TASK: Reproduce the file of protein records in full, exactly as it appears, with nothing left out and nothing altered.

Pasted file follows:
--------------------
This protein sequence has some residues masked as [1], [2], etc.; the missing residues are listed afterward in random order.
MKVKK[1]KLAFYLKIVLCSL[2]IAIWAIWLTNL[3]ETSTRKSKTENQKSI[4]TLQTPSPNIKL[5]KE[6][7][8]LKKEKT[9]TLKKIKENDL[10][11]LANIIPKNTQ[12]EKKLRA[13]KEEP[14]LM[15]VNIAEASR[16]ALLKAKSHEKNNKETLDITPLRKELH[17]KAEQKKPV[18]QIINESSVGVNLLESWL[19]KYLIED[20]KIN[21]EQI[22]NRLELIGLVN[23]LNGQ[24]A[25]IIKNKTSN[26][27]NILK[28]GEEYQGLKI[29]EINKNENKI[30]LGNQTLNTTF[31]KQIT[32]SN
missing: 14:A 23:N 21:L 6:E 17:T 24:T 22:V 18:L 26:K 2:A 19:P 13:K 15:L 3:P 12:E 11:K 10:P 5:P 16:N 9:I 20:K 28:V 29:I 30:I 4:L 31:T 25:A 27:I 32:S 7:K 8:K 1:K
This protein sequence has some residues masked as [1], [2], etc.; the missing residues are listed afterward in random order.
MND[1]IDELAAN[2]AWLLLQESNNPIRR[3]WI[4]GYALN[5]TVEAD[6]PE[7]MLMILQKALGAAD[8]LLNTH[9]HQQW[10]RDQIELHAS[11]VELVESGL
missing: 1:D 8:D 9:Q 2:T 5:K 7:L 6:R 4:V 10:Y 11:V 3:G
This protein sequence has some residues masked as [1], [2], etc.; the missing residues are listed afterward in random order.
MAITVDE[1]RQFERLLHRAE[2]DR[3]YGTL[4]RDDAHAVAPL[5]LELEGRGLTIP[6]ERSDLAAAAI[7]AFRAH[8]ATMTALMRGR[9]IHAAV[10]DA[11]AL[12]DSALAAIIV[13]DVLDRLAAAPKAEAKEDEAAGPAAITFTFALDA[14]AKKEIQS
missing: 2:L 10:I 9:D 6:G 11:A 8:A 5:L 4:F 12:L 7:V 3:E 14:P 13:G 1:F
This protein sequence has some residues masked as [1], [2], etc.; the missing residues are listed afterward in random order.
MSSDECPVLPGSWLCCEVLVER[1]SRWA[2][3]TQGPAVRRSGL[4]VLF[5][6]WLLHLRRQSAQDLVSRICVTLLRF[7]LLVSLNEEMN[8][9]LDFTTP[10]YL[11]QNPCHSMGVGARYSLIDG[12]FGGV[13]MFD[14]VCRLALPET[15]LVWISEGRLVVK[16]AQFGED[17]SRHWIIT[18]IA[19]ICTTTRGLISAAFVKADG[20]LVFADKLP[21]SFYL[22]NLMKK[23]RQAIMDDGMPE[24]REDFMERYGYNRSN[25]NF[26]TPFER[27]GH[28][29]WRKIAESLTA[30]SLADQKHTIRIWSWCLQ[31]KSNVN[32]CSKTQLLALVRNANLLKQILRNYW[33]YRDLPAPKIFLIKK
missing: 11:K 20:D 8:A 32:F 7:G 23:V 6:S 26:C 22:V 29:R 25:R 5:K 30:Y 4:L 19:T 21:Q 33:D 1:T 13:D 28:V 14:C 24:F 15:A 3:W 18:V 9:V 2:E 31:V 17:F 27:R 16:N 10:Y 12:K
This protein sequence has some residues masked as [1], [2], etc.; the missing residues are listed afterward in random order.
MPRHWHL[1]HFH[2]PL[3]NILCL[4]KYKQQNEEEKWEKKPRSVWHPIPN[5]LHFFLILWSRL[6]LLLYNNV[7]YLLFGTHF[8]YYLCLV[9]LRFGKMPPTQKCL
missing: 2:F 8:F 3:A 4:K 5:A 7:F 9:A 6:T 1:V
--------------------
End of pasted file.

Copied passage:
This protein sequence has some residues masked as [1], [2], etc.; the missing residues are listed afterward in random order.
MKVKK[1]KLAFYLKIVLCSL[2]IAIWAIWLTNL[3]ETSTRKSKTENQKSI[4]TLQTPSPNIKL[5]KE[6][7][8]LKKEKT[9]TLKKIKENDL[10][11]LANIIPKNTQ[12]EKKLRA[13]KEEP[14]LM[15]VNIAEASR[16]ALLKAKSHEKNNKETLDITPLRKELH[17]KAEQKKPV[18]QIINESSVGVNLLESWL[19]KYLIED[20]KIN[21]EQI[22]NRLELIGLVN[23]LNGQ[24]A[25]IIKNKTSN[26][27]NILK[28]GEEYQGLKI[29]EINKNENKI[30]LGNQTLNTTF[31]KQIT[32]SN
missing: 14:A 23:N 21:L 6:E 17:T 24:T 22:V 18:L 26:K 2:A 19:P 13:K 15:L 3:P 12:E 11:K 10:P 5:P 16:N 9:I 20:K 28:V 29:I 30:I 4:L 31:T 25:A 27:I 32:S 7:K 8:K 1:K
This protein sequence has some residues masked as [1], [2], etc.; the missing residues are listed afterward in random order.
MND[1]IDELAAN[2]AWLLLQESNNPIRR[3]WI[4]GYALN[5]TVEAD[6]PE[7]MLMILQKALGAAD[8]LLNTH[9]HQQW[10]RDQIELHAS[11]VELVESGL
missing: 1:D 8:D 9:Q 2:T 5:K 7:L 6:R 4:V 10:Y 11:V 3:G
This protein sequence has some residues masked as [1], [2], etc.; the missing residues are listed afterward in random order.
MAITVDE[1]RQFERLLHRAE[2]DR[3]YGTL[4]RDDAHAVAPL[5]LELEGRGLTIP[6]ERSDLAAAAI[7]AFRAH[8]ATMTALMRGR[9]IHAAV[10]DA[11]AL[12]DSALAAIIV[13]DVLDRLAAAPKAEAKEDEAAGPAAITFTFALDA[14]AKKEIQS
missing: 2:L 10:I 9:D 6:G 11:A 8:A 5:L 4:F 12:L 7:V 3:E 14:P 13:G 1:F
This protein sequence has some residues masked as [1], [2], etc.; the missing residues are listed afterward in random order.
MSSDECPVLPGSWLCCEVLVER[1]SRWA[2][3]TQGPAVRRSGL[4]VLF[5][6]WLLHLRRQSAQDLVSRICVTLLRF[7]LLVSLNEEMN[8][9]LDFTTP[10]YL[11]QNPCHSMGVGARYSLIDG[12]FGGV[13]MFD[14]VCRLALPET[15]LVWISEGRLVVK[16]AQFGED[17]SRHWIIT[18]IA[19]ICTTTRGLISAAFVKADG[20]LVFADKLP[21]SFYL[22]NLMKK[23]RQAIMDDGMPE[24]REDFMERYGYNRSN[25]NF[26]TPFER[27]GH[28][29]WRKIAESLTA[30]SLADQKHTIRIWSWCLQ[31]KSNVN[32]CSKTQLLALVRNANLLKQILRNYW[33]YRDLPAPKIFLIKK
missing: 11:K 20:D 8:A 32:F 7:G 23:V 6:S 26:C 22:V 29:R 25:R 5:K 30:Y 4:L 19:T 21:Q 33:D 1:T 13:D 28:V 14:C 24:F 15:A 3:W 18:V 9:V 2:E 31:V 17:F 27:R 16:N 10:Y 12:K
This protein sequence has some residues masked as [1], [2], etc.; the missing residues are listed afterward in random order.
MPRHWHL[1]HFH[2]PL[3]NILCL[4]KYKQQNEEEKWEKKPRSVWHPIPN[5]LHFFLILWSRL[6]LLLYNNV[7]YLLFGTHF[8]YYLCLV[9]LRFGKMPPTQKCL
missing: 2:F 8:F 3:A 4:K 5:A 7:F 9:A 6:T 1:V